8. Musical Category of the Artist - usually difficult to do, but important to include

Now its hard to describe how to write one of these, but here is some excerpts from one for the band, "The Gipsy Kings".

"There is a new sound being carried to America on the winds of World Music. It's as contemporary as any disco hit, but its roots go back to the Middle Ages, perhaps to the time of Christ. Its the passionate, percussive music of the GIPSY KINGS captured in full cry on their self-titled Elektra debut album.

The six-man band known as the Gipsy Kings was born in 1979, when gipsy families from the French cities of Montpelier and Arles joined together. Two of the members (Andre and Nicolas Reyes) are the sons of famed flamenco singer, Jose Reyes; the other four belong to the Baliardo family, and are either cousins or brothers-in-law of the Reyes......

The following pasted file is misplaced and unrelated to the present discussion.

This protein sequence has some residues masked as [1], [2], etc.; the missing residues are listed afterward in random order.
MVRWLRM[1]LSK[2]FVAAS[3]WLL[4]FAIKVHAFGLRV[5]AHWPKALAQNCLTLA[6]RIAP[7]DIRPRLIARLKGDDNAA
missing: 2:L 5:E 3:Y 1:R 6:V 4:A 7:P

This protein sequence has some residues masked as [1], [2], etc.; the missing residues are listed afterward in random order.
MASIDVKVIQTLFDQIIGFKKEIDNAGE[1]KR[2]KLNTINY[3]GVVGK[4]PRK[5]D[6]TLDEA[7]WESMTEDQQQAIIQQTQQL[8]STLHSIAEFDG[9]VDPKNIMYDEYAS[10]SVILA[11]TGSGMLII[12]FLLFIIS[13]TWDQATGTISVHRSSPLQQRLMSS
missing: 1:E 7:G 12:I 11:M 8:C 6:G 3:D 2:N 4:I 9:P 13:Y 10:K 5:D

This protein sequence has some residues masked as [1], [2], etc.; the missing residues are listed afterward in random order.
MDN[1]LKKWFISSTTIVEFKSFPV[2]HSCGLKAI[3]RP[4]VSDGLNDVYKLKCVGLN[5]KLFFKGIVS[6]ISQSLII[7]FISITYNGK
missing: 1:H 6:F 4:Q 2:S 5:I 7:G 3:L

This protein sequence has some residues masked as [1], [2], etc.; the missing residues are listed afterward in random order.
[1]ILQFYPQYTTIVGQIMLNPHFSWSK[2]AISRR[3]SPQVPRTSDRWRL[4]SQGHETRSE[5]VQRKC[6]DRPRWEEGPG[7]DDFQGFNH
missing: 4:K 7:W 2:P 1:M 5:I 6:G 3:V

... "What makes [Gipsy Kings] so satisfying, and promises longevity, is the group's penchant for writing powerful, universal songs", said Music Media, whose reviewer praised the album as a "strong collection of flowing instrumentals and passionate ballads".

You get the basic idea. Hype it up! Lots of entertaining descriptions of you and your music. If you have copies of any press clippings that speak favourably of your music, then include a photocopy of them on a separate page. Otherwise keep the whole thing down to one page if you can. Like a resume, you don't want this document to be too long and hard to digest.